Finally another one I can actually do. My blogroll (which is a horrific word) has barely changed in years. A couple of the bloggers had stopped posting, a couple had changed their names / URLs and I think a couple were no longer my cup of tea (some of those I’d removed before). In addition I’ve started to read different blogs which I’d like to add. I’ve started by checking the links, adding descriptions, and adding in one more blog for now. Now that I can look at it again I can start updating it over time.

Screenshot of Esculent Etc blog

Screenshot on 26 September 2016, with new header, gallery, colours etc. How long will it last, and how long will it take before I abandon it again? Tune in next week folks.

Who do I write for?

Um, eh heh, hum. I feel a bit of a humbug even saying I write at all (I certainly don’t seem to do it very often although when I do, I surely make up for it with the word count). This is the next stage in the WordPress blogging fundamentals wossname…not really a course, challenge is probably pushing it a bit. The WordPress thingymabob then.

Day Four: Identify Your Audience

(Audience? This is getting worse.)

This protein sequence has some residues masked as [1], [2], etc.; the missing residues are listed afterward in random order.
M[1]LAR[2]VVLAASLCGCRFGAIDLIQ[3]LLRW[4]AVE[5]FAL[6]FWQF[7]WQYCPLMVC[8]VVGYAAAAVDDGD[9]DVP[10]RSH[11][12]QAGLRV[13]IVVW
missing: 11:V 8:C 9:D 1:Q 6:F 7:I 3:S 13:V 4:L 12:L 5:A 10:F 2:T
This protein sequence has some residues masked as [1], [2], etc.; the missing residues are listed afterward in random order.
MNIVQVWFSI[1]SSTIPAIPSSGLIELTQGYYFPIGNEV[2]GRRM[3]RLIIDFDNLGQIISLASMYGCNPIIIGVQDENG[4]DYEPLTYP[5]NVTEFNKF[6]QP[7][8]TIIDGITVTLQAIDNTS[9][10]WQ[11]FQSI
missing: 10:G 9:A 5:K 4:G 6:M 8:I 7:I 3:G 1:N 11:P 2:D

We often create posts hoping that a specific person (or persons) will see our work. Who’s your ideal reader?

Today, publish a post you’d like your ideal reader to see, and include a new-to-you element.


That above is my “new-to-me” element…an image embedded from Instagram. I don’t know how I feel about Instagram, with all the showing off (see above) and evil corporation thing. But then this is The Internet and we’re probably all elements in an experimental computer programme run by white mice and green bug-eyed monsters so it’s probably simpler just to enjoy the pretty bits of it, eat the tomatoes and stroke the dog. Looking at the above I think I’d rather embed my own images in future, but I’m trying this in good faith. Clever little widget though, to be fair.